OPM trying to correct fed salary facts

Agency said latest statistics find on average federal employees make 22 percent less than their private sector counterparts. Sheldon Friedman, chairman of the F...

By Jason Miller
Executive Editor
Federal News Radio

The Office of Personnel Management says federal employees on average make 22 percent less in salary than their private sector counterparts doing similar jobs.

Sheldon Friedman, the chairman of the Federal Prevailing Rate Advisory Committee, says the most recent data from the Bureau of Labor Statistics shows that when federal and non-federal occupations are compared by level of work and geographic distribution, the private sector makes more money. Friedman said these comparisons only are for salary and not benefits because data doesn’t exist to compare federal and non-federal benefits.

“I have been reading a lot in the paper about federal pay and what I’ve been reading, a lot of it I’ve found very misleading I’m sorry to say,” Friedman said during a telephone press briefing. “Reports that federal workers are paid on average much more than non-federal workers are literally true but wildly inaccurate in terms of any useful conveyance of information. The workforce of the federal government is very different from the non-federal workforce.”

He pointed to the largest occupational groups in the private sector are retails sales and cashiers, which tend to be very low paid jobs, and of which the federal government employees few if any.

And when you look at occupations, such as attorneys, engineers, physicians and technology specialists, the government tends to employ a lot of these workers, but they are well compensated in the private sector too.

A fact sheet issued by OPM states that a person who works in the contracting field for the federal government, a GS-11, makes on average $18,000 less than someone who works in a similar job in the private sector. OPM also pointed out that an attorney working as a GS-13 in government makes almost $100,000 less than an attorney working in the private sector.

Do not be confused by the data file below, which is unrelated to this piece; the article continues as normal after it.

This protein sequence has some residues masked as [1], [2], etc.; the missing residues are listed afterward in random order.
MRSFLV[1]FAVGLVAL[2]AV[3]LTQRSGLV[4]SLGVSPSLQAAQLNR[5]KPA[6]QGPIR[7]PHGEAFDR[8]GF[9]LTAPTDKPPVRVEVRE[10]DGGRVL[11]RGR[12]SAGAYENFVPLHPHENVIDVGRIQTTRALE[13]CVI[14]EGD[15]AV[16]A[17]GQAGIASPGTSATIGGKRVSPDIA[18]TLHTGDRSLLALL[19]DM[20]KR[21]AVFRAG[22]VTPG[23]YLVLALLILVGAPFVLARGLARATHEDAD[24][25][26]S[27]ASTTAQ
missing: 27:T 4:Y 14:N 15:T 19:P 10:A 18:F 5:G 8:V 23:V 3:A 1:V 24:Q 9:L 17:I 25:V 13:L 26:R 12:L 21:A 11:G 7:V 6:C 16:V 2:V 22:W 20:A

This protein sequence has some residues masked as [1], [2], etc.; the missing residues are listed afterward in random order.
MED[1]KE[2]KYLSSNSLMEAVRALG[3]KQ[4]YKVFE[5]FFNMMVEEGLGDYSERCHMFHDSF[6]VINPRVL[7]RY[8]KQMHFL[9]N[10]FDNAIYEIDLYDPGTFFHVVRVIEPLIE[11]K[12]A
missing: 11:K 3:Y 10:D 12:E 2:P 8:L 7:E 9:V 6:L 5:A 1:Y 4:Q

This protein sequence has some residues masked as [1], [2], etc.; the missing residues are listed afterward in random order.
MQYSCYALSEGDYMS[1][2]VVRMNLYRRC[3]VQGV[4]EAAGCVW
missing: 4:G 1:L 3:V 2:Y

“One piece of new analysis we did was we did take a more detailed look at the National Compensation Survey BLS did to look at actual job and work level matches,” Friedman said. “We pulled that out in more details for lot of relative occupations. Not surprisingly, we reproduced the 22 percent gap.”

The gap, however, only is in straight salary.

Friedman said BLS, or anyone else for that matter, doesn’t analyze benefits.

“Certainly it is true on average the benefits in the federal government are superior to the average for the private sector workforce, but that workforce include many millions who probably have no benefits whatsoever,” said Friedman. “If you are comparing an engineer at a GS-12 or 13 in the federal government with their counterpart with Boeing or any other private company, I would guess the benefits aren’t that different. But we really don’t know.”

Friedman said several articles, the most recent in the USA Today, are misleading because they are not doing fair comparisons. He said BLS clearly states that is survey is not appropriate for comparing federal and non-federal workers because the occupation statistics survey doesn’t measure level of work.

“If you take two attorneys, and one attorney draws up wills and the second one litigates multi-million dollar lawsuits, the second attorney gets a lot more pay than the first,” he said. “If you don’t take the level of work into account, you get misleading results.”

OPM Director John Berry over the past six months has strongly defended federal pay rates. Federal employees’ pay has come under attack by lawmakers and private sector groups and news organizations.

He said in June that he requested help to finally answer this question from BLS, the Office of Management and Budget and other non-governmental experts.

Friedman or OPM spokeswoman Sedelta Verble could not provide an update on that initiative.

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